Noise-induced hearing loss affects over 12 percent of children ages 6 through 19 and 17 percent of adults ages 20 through 69, according to the U.S. Centers for Disease Control and Prevention (CDC). That's over 30 million Americans who have permanent hearing damage. If you have concerns about noise-induced job-related hearing loss, take a look at who is most likely to experience this condition.
There are two primary causes of noise-induced hearing loss - impulse sounds and continuous exposure. Construction workers who use or are near explosives are prone to impulse sound-related hearing loss. An impulse sound is a one-time high-decibel event. Sounds that reach above 85 decibels can cause damage. The higher the decibel, the more likely that impulse sound damage will occur.
Exposure to constant loud and high decibel sounds can also trigger noise-induced hearing loss. Construction workers may experience this type of hearing damage or loss while working around noisy traffic, using power machinery (such as a jackhammer), or when driving loud vehicles. While a one-time exposure typically won't cause damage, weeks, months, or years of damage may.
While the risk for damage is present, construction workers can prevent hearing loss by wearing ear plugs or protective ear covers. If damage does occur, a professional evaluation by an audiologist is necessary to diagnosis the condition and create a treatment plan.
The noise level of a live performance isn't always high enough to negatively affect a musician. Exposure to a violin, piano, or flute on its own won't cause hearing problems. But when you add electricity and amplification to an instrument, you increase the decibels enough to cause permanent damage.
Even though musicians may have the highest likelihood of consistent exposure to loud instruments (which results in either impulse or continuous-related loss), music fans and anyone who works in a concert venue are also at risk. Without proper ear protection, anyone who is in close range of an amplifier or speaker system can suffer damage - whether the music is live or recorded.
Like construction workers, musicians, concert venue employees, and music lovers who have noise-induced hearing loss need to seek out professional help as soon as possible. While permanent loss isn't reversible, it is possible to restore some hearing.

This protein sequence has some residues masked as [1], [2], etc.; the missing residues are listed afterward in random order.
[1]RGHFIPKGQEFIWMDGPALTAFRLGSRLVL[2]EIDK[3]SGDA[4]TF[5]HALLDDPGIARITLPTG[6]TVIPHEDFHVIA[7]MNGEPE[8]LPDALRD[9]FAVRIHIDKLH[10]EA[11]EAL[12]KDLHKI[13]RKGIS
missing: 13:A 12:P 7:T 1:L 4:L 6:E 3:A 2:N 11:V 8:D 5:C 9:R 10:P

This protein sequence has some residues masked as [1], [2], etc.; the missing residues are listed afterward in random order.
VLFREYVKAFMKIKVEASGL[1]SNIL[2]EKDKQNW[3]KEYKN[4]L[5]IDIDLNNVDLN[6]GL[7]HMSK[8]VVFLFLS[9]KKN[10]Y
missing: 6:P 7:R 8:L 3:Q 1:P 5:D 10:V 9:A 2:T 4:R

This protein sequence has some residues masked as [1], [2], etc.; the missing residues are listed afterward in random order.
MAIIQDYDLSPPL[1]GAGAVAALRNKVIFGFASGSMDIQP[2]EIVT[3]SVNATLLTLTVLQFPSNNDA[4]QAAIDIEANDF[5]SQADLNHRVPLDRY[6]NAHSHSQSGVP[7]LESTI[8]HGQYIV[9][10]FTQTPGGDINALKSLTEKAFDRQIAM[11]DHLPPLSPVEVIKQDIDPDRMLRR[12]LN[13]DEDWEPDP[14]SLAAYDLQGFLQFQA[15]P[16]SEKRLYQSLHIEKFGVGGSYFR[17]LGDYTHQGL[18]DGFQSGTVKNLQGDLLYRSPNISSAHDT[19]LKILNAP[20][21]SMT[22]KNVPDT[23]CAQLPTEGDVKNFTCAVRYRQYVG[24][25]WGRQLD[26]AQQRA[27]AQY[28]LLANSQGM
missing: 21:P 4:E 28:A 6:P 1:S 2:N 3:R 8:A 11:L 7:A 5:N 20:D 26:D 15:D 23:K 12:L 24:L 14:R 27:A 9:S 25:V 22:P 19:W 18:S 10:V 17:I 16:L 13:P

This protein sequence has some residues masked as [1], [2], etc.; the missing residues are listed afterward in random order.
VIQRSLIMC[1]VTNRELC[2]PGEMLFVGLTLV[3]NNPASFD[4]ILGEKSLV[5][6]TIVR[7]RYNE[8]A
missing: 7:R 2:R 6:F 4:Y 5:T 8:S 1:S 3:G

Sirens can reach 120 decibels, according to the National Institute on Deafness and Other Communication Disorders (NIDCD). This is well above the level necessary to cause noise-induced hearing loss. Paramedics, EMTs, firefighters, and police are all at risk for serious permanent damage following consistent exposure to their vehicles' sirens.
While siren-related noise is unavoidable for most first responders, people who serve in these jobs can take steps to minimize potential hearing damage. Closing vehicle windows reduces the noise exposure level, which makes the sirens' sounds somewhat safer.
Routine hearing screenings can also reduce some of the long-lasting effects. The sooner a diagnosis is made, the sooner treatment can begin. This often includes the use of assistive devices, such as hearing aids.
Dentists and Dental Employees
The dentist's office is quiet in comparison to the construction worker's jackhammer, the rock star's electric guitar, or the ambulance's siren. But that doesn't mean dental professionals aren't at risk for noise-induced hearing damage.
Powered dental tools, such as the drill, make noise at a high decibel level. Repeated exposure on a daily or weekly basis can cause permanent hearing loss. Like other types of repeated noise exposure, working with or around a dentist's drill may require the use of ear plugs or other similar coverings.
Again, a dentist or dental employee who experiences job-related hearing loss should seek professional help immediately.
Do you have noise-induced hearing loss? Contact House of Hearing for more information on solutions.